Megachurch Pastors

Leadership Network has just released the results of a study of 232 pastors in megachurches around the United States (h/t John Meunier).  Their criterion for being a megachurch is averaging more than 2,000 in worship.  Since I’m in a megachurch now (even though we miss their average by about 150), I’m really interested in the results of the studies being released.  Here are the basics.

  1. They think of themselves more as teachers and directional leaders than as pastors.
  2. Preaching tops the list of things they do best.
  3. They haven’t always worked in churches.
  4. Being an extrovert isn’t mandatory.
  5. Family stays at the top of their mind when it comes to prayers.
  6. They usually like the people they work with.
  7. They believe their top gift is leadership (77% of respondents reporting they have this gift).  The second highest response is teaching (67%).
  8. They are actively involved in sports.
  9. They find worship at their church helpful for personal spiritual growth.
  10. They’re not thinking about quitting.

Top five magazines read by Senior Pastors of Megachurches:

  1. Leadership Journal
  2. Rev!
  3. Outreach
  4. Christianity Today
  5. Fast Company

Top five books recommended by Megachurch pastors (wow, I’ve read all of these…associate pastors in megachurches must all read the same books as their senior ministers. ha!)

  1. Simple Church by Thom Rainer
  2. Axiom by Bill Hybels
  3. The Reason for God by Tim Keller
  4. It by Craig Groeschel
  5. Leading on Empty by Wayne Cordiero

If you’re interested in these findings, I recommend you download the full study.  It’s pretty good information for understanding today’s megachurch pastor.  There is also a study of executive ministers in megachurches that is well worth a read.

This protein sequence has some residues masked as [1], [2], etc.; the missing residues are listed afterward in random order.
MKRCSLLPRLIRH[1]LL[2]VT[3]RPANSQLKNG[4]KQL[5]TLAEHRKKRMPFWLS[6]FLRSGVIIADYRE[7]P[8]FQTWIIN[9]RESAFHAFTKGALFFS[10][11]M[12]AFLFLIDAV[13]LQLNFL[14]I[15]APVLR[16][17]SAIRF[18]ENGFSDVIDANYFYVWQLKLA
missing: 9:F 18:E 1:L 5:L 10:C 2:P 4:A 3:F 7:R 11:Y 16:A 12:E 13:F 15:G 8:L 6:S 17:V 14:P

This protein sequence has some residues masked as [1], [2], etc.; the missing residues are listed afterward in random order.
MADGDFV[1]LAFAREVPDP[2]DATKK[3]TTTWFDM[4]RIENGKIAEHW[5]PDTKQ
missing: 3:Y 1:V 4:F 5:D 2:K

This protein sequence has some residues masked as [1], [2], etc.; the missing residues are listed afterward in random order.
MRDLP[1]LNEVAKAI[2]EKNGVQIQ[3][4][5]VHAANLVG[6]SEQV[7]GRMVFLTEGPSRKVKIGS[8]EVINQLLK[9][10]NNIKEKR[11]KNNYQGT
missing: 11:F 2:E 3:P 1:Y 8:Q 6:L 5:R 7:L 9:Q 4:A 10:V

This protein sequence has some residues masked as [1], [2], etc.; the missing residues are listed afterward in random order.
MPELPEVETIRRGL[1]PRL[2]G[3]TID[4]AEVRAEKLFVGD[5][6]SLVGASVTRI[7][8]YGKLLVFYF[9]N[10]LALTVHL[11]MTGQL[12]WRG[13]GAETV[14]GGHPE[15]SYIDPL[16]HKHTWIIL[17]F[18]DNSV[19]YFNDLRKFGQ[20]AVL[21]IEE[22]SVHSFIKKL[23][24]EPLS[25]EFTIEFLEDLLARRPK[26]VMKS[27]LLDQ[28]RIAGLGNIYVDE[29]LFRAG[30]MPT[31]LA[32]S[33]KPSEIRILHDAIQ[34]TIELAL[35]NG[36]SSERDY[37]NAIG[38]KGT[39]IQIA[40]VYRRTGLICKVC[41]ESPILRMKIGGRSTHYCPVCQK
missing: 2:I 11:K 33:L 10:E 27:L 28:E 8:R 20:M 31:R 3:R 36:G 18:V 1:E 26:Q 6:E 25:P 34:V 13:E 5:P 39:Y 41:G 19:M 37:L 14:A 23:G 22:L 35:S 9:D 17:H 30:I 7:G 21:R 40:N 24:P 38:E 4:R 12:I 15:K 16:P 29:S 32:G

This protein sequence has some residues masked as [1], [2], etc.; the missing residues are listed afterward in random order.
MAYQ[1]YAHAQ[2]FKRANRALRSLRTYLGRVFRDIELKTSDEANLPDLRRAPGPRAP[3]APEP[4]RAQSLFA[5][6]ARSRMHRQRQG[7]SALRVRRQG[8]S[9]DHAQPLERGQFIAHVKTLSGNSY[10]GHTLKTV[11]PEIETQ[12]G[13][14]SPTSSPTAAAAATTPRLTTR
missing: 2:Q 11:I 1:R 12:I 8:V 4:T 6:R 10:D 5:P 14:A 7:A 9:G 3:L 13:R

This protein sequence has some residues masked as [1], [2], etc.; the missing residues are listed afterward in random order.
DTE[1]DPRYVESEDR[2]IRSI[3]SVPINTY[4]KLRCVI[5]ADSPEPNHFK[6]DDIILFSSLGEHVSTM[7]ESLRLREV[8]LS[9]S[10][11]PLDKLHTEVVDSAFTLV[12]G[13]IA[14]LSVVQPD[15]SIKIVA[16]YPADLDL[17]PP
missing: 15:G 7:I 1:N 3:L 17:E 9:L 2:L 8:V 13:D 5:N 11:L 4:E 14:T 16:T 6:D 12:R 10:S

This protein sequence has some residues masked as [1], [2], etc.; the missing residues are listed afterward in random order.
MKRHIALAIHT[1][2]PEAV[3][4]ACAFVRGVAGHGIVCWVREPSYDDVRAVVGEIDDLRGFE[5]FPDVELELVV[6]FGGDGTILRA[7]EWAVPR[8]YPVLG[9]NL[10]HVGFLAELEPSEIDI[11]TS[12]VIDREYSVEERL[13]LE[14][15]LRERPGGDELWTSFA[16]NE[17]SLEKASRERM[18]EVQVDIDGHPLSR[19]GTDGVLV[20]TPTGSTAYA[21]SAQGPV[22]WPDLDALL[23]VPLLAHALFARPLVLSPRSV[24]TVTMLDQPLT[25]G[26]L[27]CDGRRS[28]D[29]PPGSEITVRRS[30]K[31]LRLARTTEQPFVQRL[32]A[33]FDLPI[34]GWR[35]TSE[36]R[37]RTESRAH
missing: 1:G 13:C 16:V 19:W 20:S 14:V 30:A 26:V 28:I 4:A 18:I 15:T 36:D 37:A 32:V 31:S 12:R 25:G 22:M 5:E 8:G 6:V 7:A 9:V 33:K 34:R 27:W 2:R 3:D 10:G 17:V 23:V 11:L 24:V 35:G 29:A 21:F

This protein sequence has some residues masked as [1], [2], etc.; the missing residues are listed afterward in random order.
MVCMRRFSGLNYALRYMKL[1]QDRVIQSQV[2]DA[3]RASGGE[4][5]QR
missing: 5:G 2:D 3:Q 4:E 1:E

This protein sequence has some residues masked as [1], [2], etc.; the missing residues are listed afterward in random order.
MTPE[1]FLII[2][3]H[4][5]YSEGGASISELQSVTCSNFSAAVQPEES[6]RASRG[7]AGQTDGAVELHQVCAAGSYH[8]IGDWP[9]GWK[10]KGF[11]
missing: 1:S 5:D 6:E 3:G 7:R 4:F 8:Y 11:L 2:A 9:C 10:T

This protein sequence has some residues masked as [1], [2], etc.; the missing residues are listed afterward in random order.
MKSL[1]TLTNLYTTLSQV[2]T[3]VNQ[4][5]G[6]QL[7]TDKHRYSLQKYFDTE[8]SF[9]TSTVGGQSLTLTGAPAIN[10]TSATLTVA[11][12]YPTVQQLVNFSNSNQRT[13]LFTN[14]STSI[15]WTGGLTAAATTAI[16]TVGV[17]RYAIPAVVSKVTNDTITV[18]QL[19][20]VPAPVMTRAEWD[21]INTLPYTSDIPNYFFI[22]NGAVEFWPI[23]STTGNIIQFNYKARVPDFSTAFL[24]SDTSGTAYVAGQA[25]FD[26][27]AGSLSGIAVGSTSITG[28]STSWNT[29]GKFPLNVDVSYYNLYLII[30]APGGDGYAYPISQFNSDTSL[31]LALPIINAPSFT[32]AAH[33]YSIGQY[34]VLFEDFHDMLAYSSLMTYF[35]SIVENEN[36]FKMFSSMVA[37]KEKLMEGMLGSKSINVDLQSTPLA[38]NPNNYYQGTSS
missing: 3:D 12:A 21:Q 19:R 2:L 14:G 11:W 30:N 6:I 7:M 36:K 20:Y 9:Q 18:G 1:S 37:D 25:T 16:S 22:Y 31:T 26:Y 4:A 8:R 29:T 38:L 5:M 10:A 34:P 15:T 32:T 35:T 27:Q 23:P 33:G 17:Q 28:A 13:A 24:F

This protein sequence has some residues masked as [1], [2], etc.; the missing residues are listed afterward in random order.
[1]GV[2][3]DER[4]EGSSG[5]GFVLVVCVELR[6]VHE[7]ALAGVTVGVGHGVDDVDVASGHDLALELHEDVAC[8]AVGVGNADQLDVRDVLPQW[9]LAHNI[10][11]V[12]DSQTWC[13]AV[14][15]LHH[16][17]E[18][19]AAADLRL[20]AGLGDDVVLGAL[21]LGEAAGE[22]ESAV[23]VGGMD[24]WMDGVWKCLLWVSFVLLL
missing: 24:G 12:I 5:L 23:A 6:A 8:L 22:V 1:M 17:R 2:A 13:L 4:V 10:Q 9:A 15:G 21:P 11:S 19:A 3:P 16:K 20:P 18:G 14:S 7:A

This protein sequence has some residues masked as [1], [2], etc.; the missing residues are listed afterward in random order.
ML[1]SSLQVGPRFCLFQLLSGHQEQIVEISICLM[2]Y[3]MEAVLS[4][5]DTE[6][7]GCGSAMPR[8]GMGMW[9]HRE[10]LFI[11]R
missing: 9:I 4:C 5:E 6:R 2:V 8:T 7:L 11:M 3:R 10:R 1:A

See any surprises here?

3 thoughts on “Megachurch Pastors

  1. Yea, I see a surprise. I was shocked that Blueprint for Discipleship wasn’t on the list of top five books that mega church pastors read… just kiddin’

    On a serious note, I have only read the first of those five books… since you read the other four, would you recommend them?

  2. Of the four, I highly recommend Tim Keller’s book. Keller is someone I really respect and admire.

    Axiom is sort of leadership anecdotes by Hybels – not bad – borrow it and breeze through in an hour.

    Cordiero’s book is about burnout in ministry – again, not bad, but it’s more of a situational read (i.e. read it if you’re about to burnout, and you’ll feel better about taking a vacation or a sabbatical).

    Lastly, I want to preface this – I’m not a Craig Groeschel hater – I’m just not the biggest fan of his books. A few good thoughts here and there, but I wouldn’t buy it.

    Even though you’ve read it, I might as well summarize the last one for anyone who hasn’t. Simple Church is good and challenging. Summary: church and discipleship are both complicated, but maybe they shouldn’t be so complicated, let’s simplify. It’s worth a read.

  3. Matt – Thanks for taking the time to provide your evaluation of these four books… Based on your recommendation I am going to see if Bridwell has Keller’s book right now.

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